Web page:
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Thanks for the feedback guys. Much appreciated. I do understand the theory to it. That makes perfect sense to me. Basically it matters most as to what mode I decide to play over which chords. I can see how focusing more on the characteristic tones of the modal scale is most important. Ideally, I'd like to be able to improvise well, and so choose the modal scale on the fly (while of course knowing the chord progression) I guess the only thing to help here would be a lot of practice!
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Rated Htr
post Feb 8 2011, 10:28 PM
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The thing here is, get a shape of the ones you have and determine a key. Ok, I'm going to play G C D as my chord progression. Play the G major scale on box 1. How do you know it's the G major and not G Lydian? Because you will attack the 4th and not the sharp.

Let's say you put Gmaj7 Cmaj7 D7, it's still the same thing cause it doesn't show the tonality note to the modes, so it's a matter of you attacking the notes and knowing where the notes are. Now let's say I really want to restrict myself to Lydian. You have to learn what chord progressions you can make, in this case, the difference on the 4th degree.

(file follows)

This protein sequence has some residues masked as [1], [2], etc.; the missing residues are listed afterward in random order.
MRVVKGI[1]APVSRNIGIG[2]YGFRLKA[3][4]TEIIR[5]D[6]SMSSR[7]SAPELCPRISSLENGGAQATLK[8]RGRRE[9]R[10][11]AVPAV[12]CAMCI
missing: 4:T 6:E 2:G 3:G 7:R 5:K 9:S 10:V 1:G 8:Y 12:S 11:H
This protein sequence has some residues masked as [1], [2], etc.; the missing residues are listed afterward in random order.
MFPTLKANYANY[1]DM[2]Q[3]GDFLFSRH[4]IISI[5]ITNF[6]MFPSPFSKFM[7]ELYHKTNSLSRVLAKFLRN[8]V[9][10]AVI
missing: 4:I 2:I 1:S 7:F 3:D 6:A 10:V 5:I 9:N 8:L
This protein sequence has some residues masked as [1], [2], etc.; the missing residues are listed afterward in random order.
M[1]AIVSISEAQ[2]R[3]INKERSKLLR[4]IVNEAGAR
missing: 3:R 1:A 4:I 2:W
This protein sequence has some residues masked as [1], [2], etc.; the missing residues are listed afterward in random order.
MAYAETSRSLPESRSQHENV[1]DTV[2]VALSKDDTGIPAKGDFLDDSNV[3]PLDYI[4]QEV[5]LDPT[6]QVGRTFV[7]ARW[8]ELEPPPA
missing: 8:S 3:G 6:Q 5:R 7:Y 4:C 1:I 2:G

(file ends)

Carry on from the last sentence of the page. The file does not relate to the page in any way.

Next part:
So, to play Major you would keep it like that I IV V and to play Lydian I #IVdim V so

Gmaj7 C#min7b5 D7, and that way, on the second chord, if you played G Major and attacked the 4th, it would clash.

This is how I study the modes, hope what I wrote is still understandable and encourages you to discover the beauty of this theory smile.gif


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Fre
post Feb 9 2011, 08:04 AM
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This is a very clear explanation for studying modes on practise. Thanks man!